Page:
Florida divorces involving children can be time-consuming and involve a significant amount of money, simply because the parents refuse to compromise or attempt to make a plan that benefits all parties. Child custody (or what is now referred to as timesharing with minor children in Florida) is one of the most highly contested aspects of any divorce. It can be costly or as inexpensive as needed, based on the parties actions and decisions during the divorce process.
The state of Florida does not have a presumption in favor of women in regards to timesharing with minor children. Instead, the Court will apply a “best interest” test to help determine who is the most appropriate parent for the minor child(ren) to live with. It is not uncommon to see psychiatrists, psychologists, etc., being brought in to help examine the situation and help the Court decide what’s best for the minor children. While sometimes the Court will agree to equal visitation time between parents, it generally will not if it interferes with a child’s schooling or emotional health. More often than not, the time will be split unevenly to allow the child to be closest to their school for the majority of the time.
This can obviously cause a rift in visitation rights. Many parents want to spend as much time as they possibly can with their kids, and the Courts normally want to strike a balance between the needs of the child(ren) and the work schedule of the parents. This way, parents are able to be there with their children for a majority of the time they have them and encourage a healthy, balanced relationship with both parents. This is why a Florida Divorce Parenting Class is required in every divorce when children are involved.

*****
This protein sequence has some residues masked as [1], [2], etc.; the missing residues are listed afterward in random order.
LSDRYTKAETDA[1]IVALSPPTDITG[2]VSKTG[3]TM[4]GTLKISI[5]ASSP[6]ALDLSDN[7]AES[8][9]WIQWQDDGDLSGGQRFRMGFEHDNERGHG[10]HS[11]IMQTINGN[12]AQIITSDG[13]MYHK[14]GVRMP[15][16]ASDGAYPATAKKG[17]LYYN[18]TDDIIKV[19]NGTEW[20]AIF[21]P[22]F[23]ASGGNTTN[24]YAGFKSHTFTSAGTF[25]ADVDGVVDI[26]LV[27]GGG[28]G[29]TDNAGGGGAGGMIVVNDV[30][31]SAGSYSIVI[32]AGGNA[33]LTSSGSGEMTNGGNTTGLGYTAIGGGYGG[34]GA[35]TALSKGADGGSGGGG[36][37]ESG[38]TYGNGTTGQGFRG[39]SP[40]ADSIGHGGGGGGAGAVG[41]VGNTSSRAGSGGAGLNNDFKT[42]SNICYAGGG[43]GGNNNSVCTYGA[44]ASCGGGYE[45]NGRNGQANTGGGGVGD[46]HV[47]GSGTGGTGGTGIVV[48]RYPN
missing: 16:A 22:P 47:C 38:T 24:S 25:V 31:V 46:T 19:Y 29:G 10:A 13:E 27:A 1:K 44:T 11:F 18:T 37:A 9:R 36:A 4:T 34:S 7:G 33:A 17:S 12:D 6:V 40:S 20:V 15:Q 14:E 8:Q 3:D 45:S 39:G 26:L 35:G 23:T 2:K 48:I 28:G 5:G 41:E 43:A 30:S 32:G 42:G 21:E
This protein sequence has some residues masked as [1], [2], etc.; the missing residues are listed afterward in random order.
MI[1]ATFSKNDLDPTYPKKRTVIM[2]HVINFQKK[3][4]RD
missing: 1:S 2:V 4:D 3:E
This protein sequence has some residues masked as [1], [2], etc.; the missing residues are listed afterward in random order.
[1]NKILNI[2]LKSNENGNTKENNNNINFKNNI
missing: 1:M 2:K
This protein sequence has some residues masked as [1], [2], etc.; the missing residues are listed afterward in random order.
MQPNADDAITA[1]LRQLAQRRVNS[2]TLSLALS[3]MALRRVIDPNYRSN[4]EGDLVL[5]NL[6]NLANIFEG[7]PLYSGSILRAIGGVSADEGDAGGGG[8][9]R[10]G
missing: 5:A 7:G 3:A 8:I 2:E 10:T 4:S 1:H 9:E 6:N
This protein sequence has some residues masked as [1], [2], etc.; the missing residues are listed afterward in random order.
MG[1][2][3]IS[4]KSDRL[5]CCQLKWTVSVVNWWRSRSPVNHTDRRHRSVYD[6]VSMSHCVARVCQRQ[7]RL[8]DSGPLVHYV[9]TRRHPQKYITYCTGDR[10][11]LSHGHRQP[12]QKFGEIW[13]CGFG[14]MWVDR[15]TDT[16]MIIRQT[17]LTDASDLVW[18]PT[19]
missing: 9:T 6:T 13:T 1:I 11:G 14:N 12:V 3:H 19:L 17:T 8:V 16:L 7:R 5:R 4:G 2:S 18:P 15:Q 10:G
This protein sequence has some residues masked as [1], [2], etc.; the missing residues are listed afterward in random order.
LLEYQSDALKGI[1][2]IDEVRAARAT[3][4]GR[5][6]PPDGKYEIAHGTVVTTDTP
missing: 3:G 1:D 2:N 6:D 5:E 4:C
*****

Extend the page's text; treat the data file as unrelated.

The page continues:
For the most part, Florida law works to utilize “Shared Parental Responsibility,” which means that even if a child lives with only one parent, the other parent still has an equal say in how their child(ren) are raised. That means that each party has a say in their child’s education, disciplinary practices, health, etc. Of course, if the parties can’t agree, then the Courts will decide on their behalf.
Florida law also requires parenting plans be created for each divorce where children are involved. This plan requires a timesharing schedule be included and also helps govern the relationship between both parents regarding decisions made for the children. It has to be approved by the court and can be forcibly created by the courts if the parents can’t agree on a plan. A recommendation can come into play if certain aspects of the plan aren’t being followed. While it is a non-binding recommendation, if one or more aspects of a parenting plan come under concern, a court-appointed mental health practitioner might still conduct an investigation into the social situation.
Our final topic today deals with the relocation of one or more of the parents. If a parent wants to move to a different town, city, state, etc., then there are some very specific rules to follow in order to get that relocation approved. A relocation is any move that is more than fifty (50) miles or more away. Both parents can agree to a relocation, but if an agreement is not reached, then the relocating parents will have to file a petition to relocate. Moving with a child without prior agreement or approval can find you in contempt and require an order for the return of the child, as well as other consequences.
As you can see, divorces with minor children can be confusing and stressful. Reach out to your local Florida divorce lawyer for more information on how to make the process as smooth and stress-free as possible.